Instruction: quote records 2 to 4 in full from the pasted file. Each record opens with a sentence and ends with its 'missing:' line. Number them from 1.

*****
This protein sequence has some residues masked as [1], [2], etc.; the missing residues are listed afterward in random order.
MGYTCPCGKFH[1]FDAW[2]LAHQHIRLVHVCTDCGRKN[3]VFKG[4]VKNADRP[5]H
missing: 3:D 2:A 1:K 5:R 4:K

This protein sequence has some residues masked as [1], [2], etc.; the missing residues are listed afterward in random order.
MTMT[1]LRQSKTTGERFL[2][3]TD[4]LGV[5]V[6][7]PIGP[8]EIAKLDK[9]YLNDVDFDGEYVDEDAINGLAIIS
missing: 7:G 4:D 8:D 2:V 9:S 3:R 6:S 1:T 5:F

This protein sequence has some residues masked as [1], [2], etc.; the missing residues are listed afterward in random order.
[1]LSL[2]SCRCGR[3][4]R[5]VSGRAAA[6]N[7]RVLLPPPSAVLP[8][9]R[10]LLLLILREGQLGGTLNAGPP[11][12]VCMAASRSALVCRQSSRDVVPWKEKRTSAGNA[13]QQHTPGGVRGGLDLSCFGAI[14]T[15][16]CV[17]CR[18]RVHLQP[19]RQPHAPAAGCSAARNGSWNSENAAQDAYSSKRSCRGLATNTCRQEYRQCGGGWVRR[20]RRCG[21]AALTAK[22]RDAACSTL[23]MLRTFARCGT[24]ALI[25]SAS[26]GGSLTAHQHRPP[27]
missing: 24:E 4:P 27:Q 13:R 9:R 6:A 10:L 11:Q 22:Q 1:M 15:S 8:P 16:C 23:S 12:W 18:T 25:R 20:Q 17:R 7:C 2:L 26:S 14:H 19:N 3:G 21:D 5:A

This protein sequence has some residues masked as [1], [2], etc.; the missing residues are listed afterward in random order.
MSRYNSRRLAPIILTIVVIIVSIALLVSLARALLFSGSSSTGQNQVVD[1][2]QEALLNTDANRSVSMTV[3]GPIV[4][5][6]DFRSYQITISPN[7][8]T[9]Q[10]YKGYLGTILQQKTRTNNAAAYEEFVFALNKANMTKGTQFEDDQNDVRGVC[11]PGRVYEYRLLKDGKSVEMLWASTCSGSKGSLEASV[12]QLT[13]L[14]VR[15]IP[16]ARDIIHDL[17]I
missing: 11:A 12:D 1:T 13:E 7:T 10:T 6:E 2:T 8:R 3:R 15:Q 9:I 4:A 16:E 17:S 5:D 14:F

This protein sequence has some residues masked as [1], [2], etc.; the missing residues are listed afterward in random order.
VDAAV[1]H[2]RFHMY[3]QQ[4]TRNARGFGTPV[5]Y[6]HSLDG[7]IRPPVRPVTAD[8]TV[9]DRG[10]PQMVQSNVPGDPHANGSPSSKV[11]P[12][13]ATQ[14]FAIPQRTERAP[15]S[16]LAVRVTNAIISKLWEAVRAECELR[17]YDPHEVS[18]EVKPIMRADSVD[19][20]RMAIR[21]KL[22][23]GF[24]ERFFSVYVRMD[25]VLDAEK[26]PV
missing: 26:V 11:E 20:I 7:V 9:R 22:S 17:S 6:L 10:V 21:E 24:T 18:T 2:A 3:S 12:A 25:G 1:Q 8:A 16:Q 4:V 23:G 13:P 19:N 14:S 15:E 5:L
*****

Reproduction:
This protein sequence has some residues masked as [1], [2], etc.; the missing residues are listed afterward in random order.
MTMT[1]LRQSKTTGERFL[2][3]TD[4]LGV[5]V[6][7]PIGP[8]EIAKLDK[9]YLNDVDFDGEYVDEDAINGLAIIS
missing: 7:G 4:D 8:D 2:V 9:S 3:R 6:S 1:T 5:F

This protein sequence has some residues masked as [1], [2], etc.; the missing residues are listed afterward in random order.
[1]LSL[2]SCRCGR[3][4]R[5]VSGRAAA[6]N[7]RVLLPPPSAVLP[8][9]R[10]LLLLILREGQLGGTLNAGPP[11][12]VCMAASRSALVCRQSSRDVVPWKEKRTSAGNA[13]QQHTPGGVRGGLDLSCFGAI[14]T[15][16]CV[17]CR[18]RVHLQP[19]RQPHAPAAGCSAARNGSWNSENAAQDAYSSKRSCRGLATNTCRQEYRQCGGGWVRR[20]RRCG[21]AALTAK[22]RDAACSTL[23]MLRTFARCGT[24]ALI[25]SAS[26]GGSLTAHQHRPP[27]
missing: 24:E 4:P 27:Q 13:R 9:R 6:A 10:L 11:Q 22:Q 1:M 15:S 8:P 16:C 23:S 12:W 18:T 25:R 20:Q 17:R 7:C 2:L 26:S 14:H 19:N 3:G 21:D 5:A

This protein sequence has some residues masked as [1], [2], etc.; the missing residues are listed afterward in random order.
MSRYNSRRLAPIILTIVVIIVSIALLVSLARALLFSGSSSTGQNQVVD[1][2]QEALLNTDANRSVSMTV[3]GPIV[4][5][6]DFRSYQITISPN[7][8]T[9]Q[10]YKGYLGTILQQKTRTNNAAAYEEFVFALNKANMTKGTQFEDDQNDVRGVC[11]PGRVYEYRLLKDGKSVEMLWASTCSGSKGSLEASV[12]QLT[13]L[14]VR[15]IP[16]ARDIIHDL[17]I
missing: 11:A 12:D 1:T 13:E 7:T 10:T 6:E 2:T 8:R 3:R 15:Q 9:I 4:A 16:E 17:S 5:D 14:F